between the two rings. They both, however, revolve on a common axis, in 10 hours, 32 minutes, 15 seconds ; a period longer than that of Saturn's rotation by 16 minutes, 13 seconds. The ring is doubtless no less solid than the planet; and it is observed to cast a strong shadow upon it. Its light is also generally brighter than that of the planet. The thickness of the ring is probably less than 1000 miles, and its outer edge is not flat, but spherical. As the planet revolves round the sun, the plane of the ring is always parallel with itself, so that in each Saturnian year, it is twice turned edgewise towards the sun.

Herschei. This planet is called in England Georgium sidus, on the continent of Europe, Uranius, and generally, in this country, Herschel. There is no reason to believe that it had ever been observed by any inhabitant of the Earth before the 13th of March, 1781, when it was discovered by Dr. Herschel. Its diameter is 35,112 miles, and its distance from the sun, is 1,803,534,392. Its hourly motion in its orbit is 16,000 miles. Its bulk, compared with that of the Earth, is nearly as 90 to 1, and its weight as 16.84 to 1. A body on the Earth weighing llb. would weigh 0.93lb. in this planet. The period of its revolution round the sun is 83 years, 150 days, 18 hours. It has not yet been determined whether it revolves on an axis. Yet there can be no doubt of this fact, as its shape is that of an oblate spheroid. The quantity of light and heat, communicated to the Earth by the sun, is at least 360 times as great, as that enjoyed by Herschel; and the diameter of the sun, as seen from it, is not more than twice the apparent diameter of the planet Venus, as seen from the Earth. The plane of its orbit is nearly coincident with the plane of the ecliptic. Owing to its immense distance few discoveries have been made respecting it.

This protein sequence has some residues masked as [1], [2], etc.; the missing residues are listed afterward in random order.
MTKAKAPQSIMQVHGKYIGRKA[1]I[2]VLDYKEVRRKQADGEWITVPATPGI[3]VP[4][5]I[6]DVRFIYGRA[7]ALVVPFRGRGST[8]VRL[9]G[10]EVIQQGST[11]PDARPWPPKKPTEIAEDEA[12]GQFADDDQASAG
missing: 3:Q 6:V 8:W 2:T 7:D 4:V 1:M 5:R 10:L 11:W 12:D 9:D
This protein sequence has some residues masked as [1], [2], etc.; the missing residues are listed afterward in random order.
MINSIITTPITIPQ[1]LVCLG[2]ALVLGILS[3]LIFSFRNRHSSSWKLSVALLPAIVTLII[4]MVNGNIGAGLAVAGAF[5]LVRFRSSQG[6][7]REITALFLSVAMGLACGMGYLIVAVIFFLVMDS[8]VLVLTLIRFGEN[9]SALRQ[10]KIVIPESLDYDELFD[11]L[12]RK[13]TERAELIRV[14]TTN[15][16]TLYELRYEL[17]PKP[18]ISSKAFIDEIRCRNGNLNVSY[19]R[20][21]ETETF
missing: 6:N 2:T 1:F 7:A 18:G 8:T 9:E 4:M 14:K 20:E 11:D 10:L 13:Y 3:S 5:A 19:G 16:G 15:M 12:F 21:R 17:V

Satellites. A satellite, or moon, is a body revolving round a planet, and, in company with the planet, round the sun. Of these there are 18 in our system, distributed in the following manner: 1 to the Earth ; 4 to Jupiter; 7 to Saturn; and 6 to Herschel.